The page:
[Note 3] We note that, in addition to the evidence of Anderson's continued contact with the defendant in the spring of 1985, the defendant also adduced evidence regarding the forensic investigation of the case. Specifically, the defendant elicited testimony that a forensic examination of her automobile and clothing revealed no traces of blood or gunshot residue. As discussed infra, the absence of forensic evidence was not particularly exculpatory, as there was no evidence to suggest that the clothes tested by the Commonwealth were in fact the clothes the defendant was wearing on the night of the murders, nor was there any evidence to suggest that the perpetrator of the murders necessarily came in contact with the blood of the victims.
[Note 4] The defendant's requested instruction number 15 read in part:
"The fact that certain tests were not conducted by the police . . . may raise a reasonable doubt in the minds of jurors. . . . If you determine that it would be expected, in the normal course of events, to perform such tests, . . . then you may draw a negative inference from such failure. In other words, you may infer that such tests, if properly conducted, would have resulted in evidence favorable to the defendant."
The defendant's requested instruction number 13 read:
"In your deliberations in this case, you may consider the evidence that certain tests were not conducted or certain police procedures were not followed in the investigation of this case. You may give this whatever weight you feel it is entitled to or draw whatever inferences you feel are justified. It is for you to determine whether the inadequacies if any, of the police investigation deprived the defendant of evidence which would be supportive of her position."
[Note 5] The judge instructed the jury as follows:
"There are two ground rules that you must follow with reference to circumstantial evidence.
"First of all, you may draw inferences and conclusions only from facts which have been proved to you beyond a reasonable doubt in the trial of the case.
"Each fact which is necessary to the conclusion must be distinctly and independently proved by competent evidence.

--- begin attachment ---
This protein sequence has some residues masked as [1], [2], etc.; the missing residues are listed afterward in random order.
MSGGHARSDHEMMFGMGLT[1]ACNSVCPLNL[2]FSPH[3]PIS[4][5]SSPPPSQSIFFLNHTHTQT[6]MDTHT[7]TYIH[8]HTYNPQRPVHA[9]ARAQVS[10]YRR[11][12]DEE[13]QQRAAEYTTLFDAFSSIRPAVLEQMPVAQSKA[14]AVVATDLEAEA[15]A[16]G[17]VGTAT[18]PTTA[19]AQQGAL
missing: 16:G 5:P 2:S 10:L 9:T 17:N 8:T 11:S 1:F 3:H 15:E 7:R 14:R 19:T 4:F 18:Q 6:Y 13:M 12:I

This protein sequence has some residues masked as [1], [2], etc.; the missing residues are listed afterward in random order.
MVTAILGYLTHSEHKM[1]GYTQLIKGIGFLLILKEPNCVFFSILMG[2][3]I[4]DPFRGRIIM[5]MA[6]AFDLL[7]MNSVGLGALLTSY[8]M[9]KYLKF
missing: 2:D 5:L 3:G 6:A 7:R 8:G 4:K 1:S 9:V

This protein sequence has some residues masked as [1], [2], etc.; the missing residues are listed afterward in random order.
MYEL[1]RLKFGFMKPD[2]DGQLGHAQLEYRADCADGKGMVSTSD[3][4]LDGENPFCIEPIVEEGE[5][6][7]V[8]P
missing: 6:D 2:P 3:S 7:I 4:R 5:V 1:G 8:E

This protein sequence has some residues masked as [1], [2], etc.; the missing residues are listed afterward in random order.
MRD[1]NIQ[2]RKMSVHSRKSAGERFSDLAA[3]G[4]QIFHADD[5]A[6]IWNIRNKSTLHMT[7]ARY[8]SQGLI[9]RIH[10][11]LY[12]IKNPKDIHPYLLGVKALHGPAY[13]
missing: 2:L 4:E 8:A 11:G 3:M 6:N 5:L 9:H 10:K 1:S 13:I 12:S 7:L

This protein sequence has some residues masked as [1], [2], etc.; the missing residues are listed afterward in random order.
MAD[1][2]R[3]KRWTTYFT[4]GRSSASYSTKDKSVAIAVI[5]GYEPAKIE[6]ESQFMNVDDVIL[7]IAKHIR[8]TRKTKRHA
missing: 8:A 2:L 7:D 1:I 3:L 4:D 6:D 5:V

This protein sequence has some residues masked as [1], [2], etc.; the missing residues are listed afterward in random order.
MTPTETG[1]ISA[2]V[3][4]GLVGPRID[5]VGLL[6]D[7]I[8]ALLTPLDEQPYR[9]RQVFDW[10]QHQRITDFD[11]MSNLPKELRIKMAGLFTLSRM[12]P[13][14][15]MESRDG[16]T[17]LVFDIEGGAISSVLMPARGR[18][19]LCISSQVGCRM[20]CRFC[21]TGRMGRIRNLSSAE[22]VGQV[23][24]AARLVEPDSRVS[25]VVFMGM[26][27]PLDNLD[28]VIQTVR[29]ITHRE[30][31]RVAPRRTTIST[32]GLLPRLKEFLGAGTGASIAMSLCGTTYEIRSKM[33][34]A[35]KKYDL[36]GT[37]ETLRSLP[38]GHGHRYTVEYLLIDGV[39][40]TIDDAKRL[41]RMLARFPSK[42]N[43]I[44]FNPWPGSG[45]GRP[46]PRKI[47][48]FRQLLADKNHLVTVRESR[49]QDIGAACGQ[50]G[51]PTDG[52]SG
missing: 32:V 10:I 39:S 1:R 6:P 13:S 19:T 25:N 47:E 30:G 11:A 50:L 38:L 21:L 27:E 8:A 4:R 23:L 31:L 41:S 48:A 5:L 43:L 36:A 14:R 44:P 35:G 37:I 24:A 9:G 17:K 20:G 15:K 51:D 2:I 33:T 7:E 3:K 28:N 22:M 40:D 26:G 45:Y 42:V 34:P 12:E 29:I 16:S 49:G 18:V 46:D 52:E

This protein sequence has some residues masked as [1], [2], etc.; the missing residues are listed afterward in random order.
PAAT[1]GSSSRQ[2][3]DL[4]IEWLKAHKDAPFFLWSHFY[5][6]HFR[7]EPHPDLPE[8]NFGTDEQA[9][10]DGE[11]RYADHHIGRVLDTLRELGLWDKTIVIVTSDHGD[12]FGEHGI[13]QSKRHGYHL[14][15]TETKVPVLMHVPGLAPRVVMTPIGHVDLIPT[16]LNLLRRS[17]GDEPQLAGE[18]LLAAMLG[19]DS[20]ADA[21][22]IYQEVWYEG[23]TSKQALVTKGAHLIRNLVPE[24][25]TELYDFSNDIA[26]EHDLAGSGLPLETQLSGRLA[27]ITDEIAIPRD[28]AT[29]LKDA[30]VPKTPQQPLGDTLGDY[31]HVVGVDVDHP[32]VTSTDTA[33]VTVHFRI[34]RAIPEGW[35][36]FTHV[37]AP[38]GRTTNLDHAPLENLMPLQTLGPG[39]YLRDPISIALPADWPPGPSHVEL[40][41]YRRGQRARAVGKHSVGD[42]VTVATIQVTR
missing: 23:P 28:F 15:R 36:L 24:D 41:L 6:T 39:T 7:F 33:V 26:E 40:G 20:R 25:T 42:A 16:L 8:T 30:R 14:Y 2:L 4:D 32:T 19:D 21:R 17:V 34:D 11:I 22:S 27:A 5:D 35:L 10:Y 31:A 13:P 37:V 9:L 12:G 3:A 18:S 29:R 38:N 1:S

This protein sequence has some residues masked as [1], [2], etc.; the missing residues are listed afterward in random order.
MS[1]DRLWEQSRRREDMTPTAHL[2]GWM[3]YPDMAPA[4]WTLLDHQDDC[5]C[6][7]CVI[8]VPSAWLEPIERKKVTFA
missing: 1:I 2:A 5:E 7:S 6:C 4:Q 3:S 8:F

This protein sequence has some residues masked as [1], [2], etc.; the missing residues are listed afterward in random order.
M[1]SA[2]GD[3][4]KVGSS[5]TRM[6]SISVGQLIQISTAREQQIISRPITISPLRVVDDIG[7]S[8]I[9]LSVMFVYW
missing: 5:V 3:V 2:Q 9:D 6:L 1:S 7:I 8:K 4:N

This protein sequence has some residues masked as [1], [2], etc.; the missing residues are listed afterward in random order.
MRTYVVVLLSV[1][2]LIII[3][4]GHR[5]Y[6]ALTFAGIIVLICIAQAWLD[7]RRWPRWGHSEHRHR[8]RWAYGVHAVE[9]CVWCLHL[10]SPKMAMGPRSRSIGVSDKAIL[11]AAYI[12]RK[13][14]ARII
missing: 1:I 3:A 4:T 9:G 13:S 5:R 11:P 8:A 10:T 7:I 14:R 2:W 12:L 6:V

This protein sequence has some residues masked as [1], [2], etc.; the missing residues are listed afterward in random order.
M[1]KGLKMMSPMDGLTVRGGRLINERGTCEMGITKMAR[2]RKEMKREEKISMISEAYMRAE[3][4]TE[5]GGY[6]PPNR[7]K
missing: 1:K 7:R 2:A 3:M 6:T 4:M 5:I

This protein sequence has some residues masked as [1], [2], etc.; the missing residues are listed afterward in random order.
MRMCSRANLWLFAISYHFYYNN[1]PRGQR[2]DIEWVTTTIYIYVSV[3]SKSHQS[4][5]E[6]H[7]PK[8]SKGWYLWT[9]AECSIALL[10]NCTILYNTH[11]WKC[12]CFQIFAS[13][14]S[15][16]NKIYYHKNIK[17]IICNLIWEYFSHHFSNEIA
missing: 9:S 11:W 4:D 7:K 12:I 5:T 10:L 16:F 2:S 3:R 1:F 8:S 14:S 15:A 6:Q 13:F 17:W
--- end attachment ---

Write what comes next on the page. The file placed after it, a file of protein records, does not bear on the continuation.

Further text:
"The second rule is that any inferences or conclusions which you draw must, of course, be reasonable and natural based on your common sense and the experience of your life.
"In a chain of circumstantial evidence, it is not required that each one of your inferences and conclusions be inevitable or inescapable, but it is required that each one of them be reasonable; and that they all be consistent with one another; and that together, they establish the Defendant's guilt beyond a reasonable doubt, as I defined that to you."
[Note 6] This the defendant was allowed to do.
[Note 7] The two jurors who were dismissed after they notified the judge that they had inadvertently received outside information about the case had both indicated that they had not discussed the outside information with other members of the jury. A third juror who had inadvertently learned that there had been prior proceedings in the case, but who had not learned the outcome of those proceedings, was retained on the panel after he indicated that the information would not affect his judgment. Defense counsel did not object to this juror's remaining on the panel, and the judge specifically instructed the juror not to convey the information to other jurors. This juror ultimately became the alternate juror and therefore did not participate in the deliberations. One juror had been excused on the fifth day of trial for medical reasons.